Man's physical universe

xanabras

UNIT VII

THE APPLICATIONS OF MAGNETISM AND ELEC-

TRICITY HAVE GREATLY MODIFIED THE

ACTIVITIES OF MANKIND

INTRODUCTION TO UNIT VII

No better illustration of the impact of Science on the activities of

mankind can be found than magnetism and electricity. Suppose that

all

the sources of electric power were suddenly and permanently cut

off; the results would be similar to those experienced in a large city in

one of those very rare occurrences when the power is shut ofi for a few

hours due to damage produced by an electrical storm. Streetcars cease

to run, motion-picture theaters are darkened, stores and ofifices must

close, elevators cannot operate, water cannot be pumped through the

city's distribution system, and, in general, man would find himself

reduced to the life of a backwoods farm, except that he would not be

equipped with candles or kerosene lamps and would not have his own

private well or spring to furnish water.

Modern civilization is built around electricity. Without electricity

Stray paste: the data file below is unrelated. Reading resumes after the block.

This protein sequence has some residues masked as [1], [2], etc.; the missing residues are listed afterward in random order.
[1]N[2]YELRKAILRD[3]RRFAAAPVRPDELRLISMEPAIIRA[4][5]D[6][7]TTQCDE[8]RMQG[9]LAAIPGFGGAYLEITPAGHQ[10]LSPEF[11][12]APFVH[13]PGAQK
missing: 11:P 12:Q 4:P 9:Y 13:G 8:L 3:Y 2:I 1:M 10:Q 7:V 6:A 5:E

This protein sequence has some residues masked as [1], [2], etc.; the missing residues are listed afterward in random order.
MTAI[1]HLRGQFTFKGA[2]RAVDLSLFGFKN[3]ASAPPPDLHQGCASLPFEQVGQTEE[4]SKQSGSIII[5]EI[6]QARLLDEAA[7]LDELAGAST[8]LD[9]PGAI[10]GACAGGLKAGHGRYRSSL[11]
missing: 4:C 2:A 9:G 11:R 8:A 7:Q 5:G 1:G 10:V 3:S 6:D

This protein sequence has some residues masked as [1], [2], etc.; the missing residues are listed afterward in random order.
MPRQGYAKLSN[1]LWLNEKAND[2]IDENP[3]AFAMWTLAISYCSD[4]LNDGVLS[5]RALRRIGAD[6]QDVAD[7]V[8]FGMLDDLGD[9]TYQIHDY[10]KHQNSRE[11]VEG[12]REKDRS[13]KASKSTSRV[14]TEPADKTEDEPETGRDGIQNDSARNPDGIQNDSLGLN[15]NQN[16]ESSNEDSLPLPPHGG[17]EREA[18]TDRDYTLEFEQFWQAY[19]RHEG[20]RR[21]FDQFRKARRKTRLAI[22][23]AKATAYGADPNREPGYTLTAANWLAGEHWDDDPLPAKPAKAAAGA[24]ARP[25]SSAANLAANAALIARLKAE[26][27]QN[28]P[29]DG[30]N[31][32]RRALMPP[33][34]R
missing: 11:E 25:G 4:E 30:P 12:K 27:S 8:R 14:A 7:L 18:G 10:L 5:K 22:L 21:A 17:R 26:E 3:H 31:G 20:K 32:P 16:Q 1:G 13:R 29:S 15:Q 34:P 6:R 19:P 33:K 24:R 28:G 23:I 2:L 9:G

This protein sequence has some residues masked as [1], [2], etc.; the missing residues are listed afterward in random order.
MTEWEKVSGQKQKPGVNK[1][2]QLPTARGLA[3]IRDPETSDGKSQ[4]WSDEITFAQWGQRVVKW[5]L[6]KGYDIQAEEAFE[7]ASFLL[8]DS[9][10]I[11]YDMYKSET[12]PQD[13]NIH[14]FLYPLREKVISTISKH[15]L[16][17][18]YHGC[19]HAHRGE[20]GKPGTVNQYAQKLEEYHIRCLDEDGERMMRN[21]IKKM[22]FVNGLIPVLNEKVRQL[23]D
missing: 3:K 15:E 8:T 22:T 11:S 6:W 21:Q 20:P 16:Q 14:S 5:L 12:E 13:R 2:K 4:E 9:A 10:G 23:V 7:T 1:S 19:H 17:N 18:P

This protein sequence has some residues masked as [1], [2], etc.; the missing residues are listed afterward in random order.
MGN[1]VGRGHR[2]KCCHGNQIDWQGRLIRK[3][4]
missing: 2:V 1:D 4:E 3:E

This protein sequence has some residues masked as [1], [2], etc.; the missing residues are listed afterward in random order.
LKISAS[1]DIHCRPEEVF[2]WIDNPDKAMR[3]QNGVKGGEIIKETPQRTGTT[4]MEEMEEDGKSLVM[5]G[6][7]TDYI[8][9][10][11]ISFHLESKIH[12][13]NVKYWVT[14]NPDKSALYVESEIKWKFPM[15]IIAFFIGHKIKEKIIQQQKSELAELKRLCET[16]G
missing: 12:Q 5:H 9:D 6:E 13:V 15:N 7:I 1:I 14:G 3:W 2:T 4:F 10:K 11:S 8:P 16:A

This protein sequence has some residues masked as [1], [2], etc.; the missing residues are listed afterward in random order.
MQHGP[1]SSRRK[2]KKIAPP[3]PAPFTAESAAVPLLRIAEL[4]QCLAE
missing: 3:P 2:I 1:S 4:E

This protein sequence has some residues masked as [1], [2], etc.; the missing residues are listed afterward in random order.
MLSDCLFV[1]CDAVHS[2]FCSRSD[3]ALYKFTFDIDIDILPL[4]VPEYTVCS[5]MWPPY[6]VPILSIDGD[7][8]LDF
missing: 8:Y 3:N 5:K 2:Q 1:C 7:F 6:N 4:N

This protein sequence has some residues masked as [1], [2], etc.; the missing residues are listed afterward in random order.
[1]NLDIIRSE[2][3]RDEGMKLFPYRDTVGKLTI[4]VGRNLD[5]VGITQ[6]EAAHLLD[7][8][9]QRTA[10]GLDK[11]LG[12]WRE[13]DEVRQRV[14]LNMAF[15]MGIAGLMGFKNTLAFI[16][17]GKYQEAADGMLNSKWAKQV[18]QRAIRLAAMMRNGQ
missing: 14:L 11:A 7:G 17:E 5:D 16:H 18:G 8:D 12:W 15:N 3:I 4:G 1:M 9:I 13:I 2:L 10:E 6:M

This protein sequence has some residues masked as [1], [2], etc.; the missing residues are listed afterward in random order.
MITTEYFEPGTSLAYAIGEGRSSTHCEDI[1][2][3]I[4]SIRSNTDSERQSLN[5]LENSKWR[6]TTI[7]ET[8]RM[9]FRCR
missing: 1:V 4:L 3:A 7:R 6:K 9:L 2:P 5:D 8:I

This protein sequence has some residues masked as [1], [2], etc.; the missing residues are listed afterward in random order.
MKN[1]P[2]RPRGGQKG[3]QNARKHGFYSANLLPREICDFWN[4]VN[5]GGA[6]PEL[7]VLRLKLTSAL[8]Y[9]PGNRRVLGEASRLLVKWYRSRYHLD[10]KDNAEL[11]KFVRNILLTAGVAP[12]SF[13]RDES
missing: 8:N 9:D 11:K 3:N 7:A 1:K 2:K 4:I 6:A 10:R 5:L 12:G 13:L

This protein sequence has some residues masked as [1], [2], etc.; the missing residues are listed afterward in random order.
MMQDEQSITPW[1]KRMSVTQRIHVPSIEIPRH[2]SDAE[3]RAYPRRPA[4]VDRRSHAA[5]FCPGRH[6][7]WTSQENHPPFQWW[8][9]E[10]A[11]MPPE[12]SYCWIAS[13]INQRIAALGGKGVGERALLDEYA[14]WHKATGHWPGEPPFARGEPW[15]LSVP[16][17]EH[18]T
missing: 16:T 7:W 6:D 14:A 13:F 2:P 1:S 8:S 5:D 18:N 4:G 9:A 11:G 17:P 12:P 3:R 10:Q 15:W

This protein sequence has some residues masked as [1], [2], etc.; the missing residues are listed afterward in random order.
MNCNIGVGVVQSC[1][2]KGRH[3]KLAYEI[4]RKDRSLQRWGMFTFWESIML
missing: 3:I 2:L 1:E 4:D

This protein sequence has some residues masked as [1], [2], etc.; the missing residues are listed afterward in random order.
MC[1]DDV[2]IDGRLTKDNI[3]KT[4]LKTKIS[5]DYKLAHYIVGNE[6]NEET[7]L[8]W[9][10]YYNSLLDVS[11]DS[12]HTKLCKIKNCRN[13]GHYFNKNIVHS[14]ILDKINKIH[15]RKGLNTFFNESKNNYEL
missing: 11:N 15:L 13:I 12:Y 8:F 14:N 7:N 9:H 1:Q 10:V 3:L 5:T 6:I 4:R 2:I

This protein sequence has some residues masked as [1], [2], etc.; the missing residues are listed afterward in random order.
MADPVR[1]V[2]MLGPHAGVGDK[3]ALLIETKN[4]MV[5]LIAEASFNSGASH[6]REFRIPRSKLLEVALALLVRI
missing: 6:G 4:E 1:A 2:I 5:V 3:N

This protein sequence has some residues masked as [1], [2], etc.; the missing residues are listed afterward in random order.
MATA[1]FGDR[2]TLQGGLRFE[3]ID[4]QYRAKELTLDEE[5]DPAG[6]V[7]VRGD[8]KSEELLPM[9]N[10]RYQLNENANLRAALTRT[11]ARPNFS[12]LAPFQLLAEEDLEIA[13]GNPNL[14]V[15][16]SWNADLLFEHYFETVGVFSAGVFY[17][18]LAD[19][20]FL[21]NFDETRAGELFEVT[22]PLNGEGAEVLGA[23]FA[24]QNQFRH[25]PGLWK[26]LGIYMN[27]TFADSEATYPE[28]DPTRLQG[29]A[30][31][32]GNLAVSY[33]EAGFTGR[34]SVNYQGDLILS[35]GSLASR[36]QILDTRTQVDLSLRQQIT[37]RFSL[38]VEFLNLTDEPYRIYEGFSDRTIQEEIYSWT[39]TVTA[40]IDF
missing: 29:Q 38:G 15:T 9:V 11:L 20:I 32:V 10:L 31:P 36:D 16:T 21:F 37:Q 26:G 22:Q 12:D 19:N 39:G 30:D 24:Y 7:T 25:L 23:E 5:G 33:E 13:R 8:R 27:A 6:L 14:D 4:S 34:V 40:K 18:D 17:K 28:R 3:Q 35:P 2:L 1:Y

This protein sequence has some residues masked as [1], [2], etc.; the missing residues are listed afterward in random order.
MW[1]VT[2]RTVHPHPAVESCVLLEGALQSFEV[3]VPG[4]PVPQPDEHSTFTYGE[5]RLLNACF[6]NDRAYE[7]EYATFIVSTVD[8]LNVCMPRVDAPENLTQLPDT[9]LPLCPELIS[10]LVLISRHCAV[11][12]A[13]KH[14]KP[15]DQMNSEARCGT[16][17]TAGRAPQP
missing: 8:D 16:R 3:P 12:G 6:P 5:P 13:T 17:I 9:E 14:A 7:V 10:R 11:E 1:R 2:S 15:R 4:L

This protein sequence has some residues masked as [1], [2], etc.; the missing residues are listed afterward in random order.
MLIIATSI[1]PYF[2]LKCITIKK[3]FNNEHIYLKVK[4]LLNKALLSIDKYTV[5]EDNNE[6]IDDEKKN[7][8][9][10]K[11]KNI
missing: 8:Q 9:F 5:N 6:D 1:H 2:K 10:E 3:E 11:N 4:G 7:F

modern factories could not run; the radio, the telephone, and the telegraph

could not exist. Many modern homes would not be prepared for

heating, refrigeration, lighting, cooking, washing, ironing, cleaning, or

ventilation if the electricity were to be cut off. Even motorcars and

airplanes depend on electrical ignition systems.

In this Unit we shall study the development of knowledge concerning

electricity and magnetism and show how it has been applied in the

service of mankind.

The revolution in living produced by the application

of electricity has, for the most part, taken place during the lifetime

of our parents and has become widespread within the lifetime of

most of the freshmen in college today. This can be appreciated best

by reference to the fact that the wholesale sale of energy increased from

3,254,000,000 kilowatt-hours in 1912 to 44,326,000,000 kilowatt-hours

in 1929, or 1360 per cent. Since 1929 the consumption of electric

energy has been steadily increasing.

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